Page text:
series, which is on Sky Arts now, and the new DVD should
be out in January; but we took the characters and imagined what it
would be like when the civil war broke out. Hopefully, there'll be
a third series.
Daniel Radcliffe just happens to be a big fan of Russian
literature, and went to see Bulgakov's house as a
21st-birthday present to himself, while Jon Hamm chose a lot of
Russian options at school in the 1980s when studying the literature
of "the enemy" was a bit of a different thing to do. We had no idea
when we approached them.
I sometimes daydream about making a multi-part
documentary on the history of information. It'd be good,
wouldn't it? No shortage of material.
My childhood ambitions varied. Whenever I saw a
grown-up doing something, I supposed for a while that whatever it
was might be my future. So I imagined myself most often as a
teacher or television presenter, occasionally an anaesthetist or
haulier, depending on who I was looking at that day.
I live in Kew with my partner and our toddler,
who finds it hilarious that there is a book in the home with
Daddy's face on it. Every so often, he finds a copy, turns to the
back, laughs his head off, and drops it on the floor and toddles
I tend to assume there's no area of knowledge that
doesn't have something of great interest somewhere in it.
Having said that, I idly picked up a book at the National Archives
this morning called West Riding Hearth Tax Volume 2, and it left me
utterly cold. Perhaps I gave up on it too soon.
I'm interested in technology's effects on
language. It struck me that computer spell-checkers have
recently, very quietly, changed the way that they behave.
Previously, they would offer alternatives if asked, and leave the
person writing the email, or document, or book, or whatever, the
choice of whether to pay any attention. Now, they tend to edit what
you write on the fly, silently changing your words unless you
actively intervene. That seems to me a very significant overreach.
I rarely find technology eerie, but that spooks me proper.
Humphrey Jennings has influenced me as a
writer, although his "writing" is more readily seen in his
wartime films for the Crown Film Unit: gorgeous, elegiac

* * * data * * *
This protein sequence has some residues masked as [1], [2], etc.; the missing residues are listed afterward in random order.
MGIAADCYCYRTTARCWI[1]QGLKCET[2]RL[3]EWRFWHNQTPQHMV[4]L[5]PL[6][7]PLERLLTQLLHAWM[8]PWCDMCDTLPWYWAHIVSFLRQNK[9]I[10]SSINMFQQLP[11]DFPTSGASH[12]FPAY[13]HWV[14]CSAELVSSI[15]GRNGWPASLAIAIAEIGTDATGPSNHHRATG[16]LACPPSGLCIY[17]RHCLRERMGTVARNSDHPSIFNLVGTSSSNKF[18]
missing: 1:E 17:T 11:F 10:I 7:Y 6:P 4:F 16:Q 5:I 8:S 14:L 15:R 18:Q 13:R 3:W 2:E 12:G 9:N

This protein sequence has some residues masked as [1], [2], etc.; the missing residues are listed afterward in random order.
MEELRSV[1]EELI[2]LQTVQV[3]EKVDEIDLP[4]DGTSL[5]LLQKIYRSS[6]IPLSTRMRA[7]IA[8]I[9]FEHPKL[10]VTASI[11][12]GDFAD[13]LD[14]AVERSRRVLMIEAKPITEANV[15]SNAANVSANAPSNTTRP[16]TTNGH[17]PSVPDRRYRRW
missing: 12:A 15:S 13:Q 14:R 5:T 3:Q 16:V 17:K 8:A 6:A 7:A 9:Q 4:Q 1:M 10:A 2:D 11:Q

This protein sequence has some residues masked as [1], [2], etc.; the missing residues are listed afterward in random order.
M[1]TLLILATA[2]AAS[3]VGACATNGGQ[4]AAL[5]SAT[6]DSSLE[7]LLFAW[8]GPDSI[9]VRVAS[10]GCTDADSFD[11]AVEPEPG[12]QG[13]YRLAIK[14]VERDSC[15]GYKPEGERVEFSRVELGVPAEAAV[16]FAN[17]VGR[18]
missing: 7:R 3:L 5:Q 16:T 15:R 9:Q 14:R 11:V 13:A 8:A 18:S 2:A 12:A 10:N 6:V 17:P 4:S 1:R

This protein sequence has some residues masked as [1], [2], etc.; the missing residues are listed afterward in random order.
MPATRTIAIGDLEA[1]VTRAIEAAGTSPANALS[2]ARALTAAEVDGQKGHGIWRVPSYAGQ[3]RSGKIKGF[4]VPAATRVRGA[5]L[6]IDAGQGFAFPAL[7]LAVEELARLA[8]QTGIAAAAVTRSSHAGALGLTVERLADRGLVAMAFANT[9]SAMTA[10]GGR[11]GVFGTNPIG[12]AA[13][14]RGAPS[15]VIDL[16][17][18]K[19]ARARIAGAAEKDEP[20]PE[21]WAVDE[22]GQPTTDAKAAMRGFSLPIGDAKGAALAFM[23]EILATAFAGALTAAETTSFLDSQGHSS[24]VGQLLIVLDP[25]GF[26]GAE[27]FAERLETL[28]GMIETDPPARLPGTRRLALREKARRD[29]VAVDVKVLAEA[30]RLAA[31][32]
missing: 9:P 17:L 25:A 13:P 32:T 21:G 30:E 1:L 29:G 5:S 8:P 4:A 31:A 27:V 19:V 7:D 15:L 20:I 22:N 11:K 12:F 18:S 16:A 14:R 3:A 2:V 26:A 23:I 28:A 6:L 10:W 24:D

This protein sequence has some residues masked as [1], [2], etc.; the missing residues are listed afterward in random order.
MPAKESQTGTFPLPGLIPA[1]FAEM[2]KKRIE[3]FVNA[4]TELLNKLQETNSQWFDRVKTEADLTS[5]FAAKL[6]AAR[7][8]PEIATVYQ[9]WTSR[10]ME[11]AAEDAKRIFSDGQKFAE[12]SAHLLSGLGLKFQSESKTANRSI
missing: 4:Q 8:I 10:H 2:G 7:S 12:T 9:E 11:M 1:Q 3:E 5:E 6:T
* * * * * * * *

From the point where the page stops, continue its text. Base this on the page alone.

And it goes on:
semi-documentaries like Listen to Britain and A Diary
for Timothy, on which he collaborated with E. M. Forster. He
also edited a collection of contemporaneous responses to "the
coming of the machine", from 1660 to 1886, which was later used as
the basis for the 2012 Olympic opening ceremony. Neither of these
aspects of his life, nor his work in establishing the Mass
Observation Project, is writing as such, but there's a consistent
authorial voice in the choices he makes.
I'm happiest at bathtime. (My son's, not my
I used to do guinea fowl wrapped in vine leaves for
Christmas, but my aunt got upset and thought they looked
like blankets for the birds, so I need a rethink. I prefer it when
the period between Christmas and New Year is made up of weekdays. I
know we're all told that it's our patriotic duty to work as many
hours as possible, to career around the country on super-fast
trains, and get super-fast broadband installed, but I do wonder
whether we'll ever stop and say: "That's enough growth for
Suddenly having no work - if you're lucky - no
shopping, and even the constant feed of news slowing down, feels to
me a lot more like living.
Nobody has ever said: "Oh no: the toast has just popped
up." That's a sound I like.
Whenever I read Evelyn Waugh, I wish I knew
architecture, as I'm sure he's trying to use its language and
symbolism to tell me more about the personalities in his novels:
probably why they're all so wretched. Most of it is utterly lost on
me. Plus he's funny. So I'd enjoy his company if locked in a
church, even if the feeling weren't mutual. If he's not available,
William Whyte, who writes about architectural history among other
things, certainly knows his reredos from his clerestory.
Alan Connor was talking to Terence Handley MacMath.
Two Girls, One on Each Knee: The puzzling, playful world of
the crossword is published by Penguin (£12.99 hardback, £7.99
paperback (CT Bookshop £11.70 and £7.20).